Republican lawmakers will propose a special task force to review solutions to the state’s opioid crisis when the Legislature returns for a special session next week. 

File Photo

A cousin of one of the world's most notorious drug lords who prosecutors say was working to distribute cocaine in the United States has been sentenced in a New Hampshire court to 16 years in federal prison.

Manuel Jesus Gutierrez-Guzman, cousin of Joaquin "El Chapo" Guzman, was sentenced Friday. He pleaded guilty in October to his role in a conspiracy to expand the reach of his cousin's drug empire into New England by distributing 1,000 or more kilograms of cocaine and other drugs. He was arrested in Spain in 2012.

Daniel S Hurd via Flickr CC

 

Efforts to combat the state's growing heroin and opioid abuse problems have become the latest political football in the budget battle between Democratic Gov. Maggie Hassan and Republican lawmakers.

The debate will play out Wednesday when a legislative committee must decide whether to accept $112,500 in grant money to continue paying Hassan's senior director for substance misuse and behavioral health, known as the state's "drug czar." Hassan appointed Jack Wozmak in January.

 

The cousin of one of the world's most notorious drug lords is set to be sentenced for his role in trying to expand the violent cartel's reach in Europe and the United States.

Jesus Gutierrez-Guzman has pleaded guilty to planning to distribute more than 1,000 kilograms of cocaine in the United States. He faces at least 10 years in prison when he's sentenced Monday.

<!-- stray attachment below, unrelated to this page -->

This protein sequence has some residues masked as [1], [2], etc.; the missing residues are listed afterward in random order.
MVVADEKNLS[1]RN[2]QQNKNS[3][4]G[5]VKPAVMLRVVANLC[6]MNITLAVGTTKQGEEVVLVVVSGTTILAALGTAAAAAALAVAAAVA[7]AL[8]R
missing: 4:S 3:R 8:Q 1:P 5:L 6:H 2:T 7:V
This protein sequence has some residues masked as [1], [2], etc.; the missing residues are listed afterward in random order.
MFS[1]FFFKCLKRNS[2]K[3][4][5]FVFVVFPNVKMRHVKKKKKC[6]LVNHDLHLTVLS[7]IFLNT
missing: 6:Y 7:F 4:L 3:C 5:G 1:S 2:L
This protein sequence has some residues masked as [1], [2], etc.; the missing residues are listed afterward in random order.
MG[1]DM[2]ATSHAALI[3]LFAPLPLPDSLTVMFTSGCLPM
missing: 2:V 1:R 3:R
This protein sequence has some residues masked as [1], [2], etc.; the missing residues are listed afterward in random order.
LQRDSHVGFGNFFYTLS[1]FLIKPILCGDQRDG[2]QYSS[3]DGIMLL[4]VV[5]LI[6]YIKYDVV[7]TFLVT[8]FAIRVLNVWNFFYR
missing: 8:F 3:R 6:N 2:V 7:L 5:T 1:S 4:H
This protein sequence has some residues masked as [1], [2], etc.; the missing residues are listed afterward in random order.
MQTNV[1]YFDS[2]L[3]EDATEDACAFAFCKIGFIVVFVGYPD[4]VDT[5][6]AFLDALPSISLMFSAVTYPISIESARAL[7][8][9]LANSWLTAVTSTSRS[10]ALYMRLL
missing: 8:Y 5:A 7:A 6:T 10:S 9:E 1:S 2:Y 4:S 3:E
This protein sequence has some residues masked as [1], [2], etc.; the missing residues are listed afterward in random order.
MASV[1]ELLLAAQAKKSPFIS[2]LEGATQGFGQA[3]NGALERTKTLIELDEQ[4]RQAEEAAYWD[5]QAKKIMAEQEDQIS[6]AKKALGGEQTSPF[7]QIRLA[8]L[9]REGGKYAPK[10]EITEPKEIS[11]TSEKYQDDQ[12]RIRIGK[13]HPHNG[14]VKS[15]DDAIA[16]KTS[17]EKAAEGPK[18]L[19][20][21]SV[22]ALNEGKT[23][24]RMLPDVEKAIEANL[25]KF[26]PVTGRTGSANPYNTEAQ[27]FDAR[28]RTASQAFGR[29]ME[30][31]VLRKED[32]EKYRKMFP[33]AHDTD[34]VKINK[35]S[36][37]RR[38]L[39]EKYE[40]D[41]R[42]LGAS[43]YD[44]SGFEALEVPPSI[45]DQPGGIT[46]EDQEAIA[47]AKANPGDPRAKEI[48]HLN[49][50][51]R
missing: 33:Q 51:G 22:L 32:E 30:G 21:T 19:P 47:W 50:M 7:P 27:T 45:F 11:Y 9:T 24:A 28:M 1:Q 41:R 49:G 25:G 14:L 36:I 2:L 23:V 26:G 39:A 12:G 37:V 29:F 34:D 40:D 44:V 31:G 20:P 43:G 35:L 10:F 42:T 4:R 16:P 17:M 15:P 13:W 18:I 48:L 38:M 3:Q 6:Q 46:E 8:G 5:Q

He said he represented Joaquin Guzman, known as "El Chapo," in talks with undercover FBI agents. He said the violent Sinaloa drug gang could supply thousands of kilos of cocaine.

Russell Darling via flickr Creative Commons / flic.kr/p/7uLMhV

Human beings spend a lot of time satisfying primal urges, but relatively little talking about or studying them. On today’s show, what we can learn by studying hedonism.

Then, at the height of the Ebola epidemic last fall, the hardest hit areas in West Africa not only struggled with containing the virus, but respectfully burying the dead. We’ll take a look at how funeral rites were handled during history’s worst epidemics.

Listen to the full show or click read more for individual segments.

zoecormier.com

Zoe Cormier is a scientist turned science journalist. Her first book, Sex, Drugs, & Rock ‘n Roll, is a collection of surprising and revealing research into the biology and neurochemistry of hedonism and the human pursuit of pleasure. And while some may wag a finger at those who indulge in sex, drugs, and even rock and roll, Zoe is quick to point out that these indulgences are a vital component in what defines us. 

Nor are these specific aspects of our condition that should be repressed. 

Listen to Virginia's entire interview with Zoe below.